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Trump: I’ll know whether Kim summit will be successful ‘in first minute’

  • President speaks to press at international summit in Canada
  • Trump guided in nuclear talks by ‘just my touch, my feel’

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Powered by Guardian.co.ukThis article titled “Trump: I’ll know whether Kim summit will be successful ‘in first minute'” was written by Sabrina Siddiqui in Washington and Martin Pengelly in New York, for theguardian.com on Saturday 9th June 2018 17.34 UTC

Donald Trump on Saturday said his summit with Kim Jong-un in Singapore would be a “one-time shot”. Speaking to reporters at the G7 summit in La Malbaie, Canada, the US president projected confidence over the prospects for a deal on denuclearization, stating: “I think within the first minute, I’ll know.”

“Just my touch, my feel, that’s what I do,” he said. “How long will it take to figure out if they’re serious? You know, the way they say you know if you’re going to like somebody in the first five seconds, you ever hear that one? I think very quickly I’ll know whether or not something good is going to happen.”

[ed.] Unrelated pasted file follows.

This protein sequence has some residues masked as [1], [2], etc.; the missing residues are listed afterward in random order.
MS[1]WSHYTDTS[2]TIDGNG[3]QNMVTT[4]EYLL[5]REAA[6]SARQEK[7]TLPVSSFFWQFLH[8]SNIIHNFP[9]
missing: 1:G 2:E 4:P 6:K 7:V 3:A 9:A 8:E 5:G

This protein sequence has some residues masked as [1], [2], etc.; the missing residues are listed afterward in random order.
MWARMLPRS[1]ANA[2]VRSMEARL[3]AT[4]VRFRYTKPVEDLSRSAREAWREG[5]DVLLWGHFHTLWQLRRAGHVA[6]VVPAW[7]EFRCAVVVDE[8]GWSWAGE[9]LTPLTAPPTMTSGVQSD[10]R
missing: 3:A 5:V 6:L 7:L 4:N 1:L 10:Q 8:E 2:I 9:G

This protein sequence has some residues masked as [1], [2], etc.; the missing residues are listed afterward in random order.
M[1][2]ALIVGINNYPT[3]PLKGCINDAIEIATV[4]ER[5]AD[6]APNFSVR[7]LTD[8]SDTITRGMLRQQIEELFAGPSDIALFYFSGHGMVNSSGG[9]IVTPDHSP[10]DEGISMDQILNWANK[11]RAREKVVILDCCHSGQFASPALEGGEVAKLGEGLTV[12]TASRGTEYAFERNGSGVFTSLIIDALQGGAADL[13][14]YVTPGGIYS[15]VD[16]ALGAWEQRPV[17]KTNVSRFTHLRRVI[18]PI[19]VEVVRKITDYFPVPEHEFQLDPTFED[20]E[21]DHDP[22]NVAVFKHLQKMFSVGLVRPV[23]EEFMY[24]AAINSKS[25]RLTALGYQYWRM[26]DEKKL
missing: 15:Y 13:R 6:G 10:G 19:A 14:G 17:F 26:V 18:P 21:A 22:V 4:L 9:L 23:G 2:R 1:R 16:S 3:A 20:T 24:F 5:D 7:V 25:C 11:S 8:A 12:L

Trump spoke as he prepared to depart for Singapore and the first meeting between a North Korean leader and a sitting US president. The two leaders’ relationship began with a long period of mutual threats and abuse but a surprise and rapid diplomatic thaw has endured despite Trump’s abrupt cancellation of the summit late last month.

“You don’t know, it’s not been done before at this level,” Trump said of attempts to establish peace with a reclusive, authoritarian and nuclear-armed regime. He added: “This is a leader that’s really an unknown personality, people don’t know much about him. I think that he’s going to surprise on the upside, very much on the upside, we’ll see.”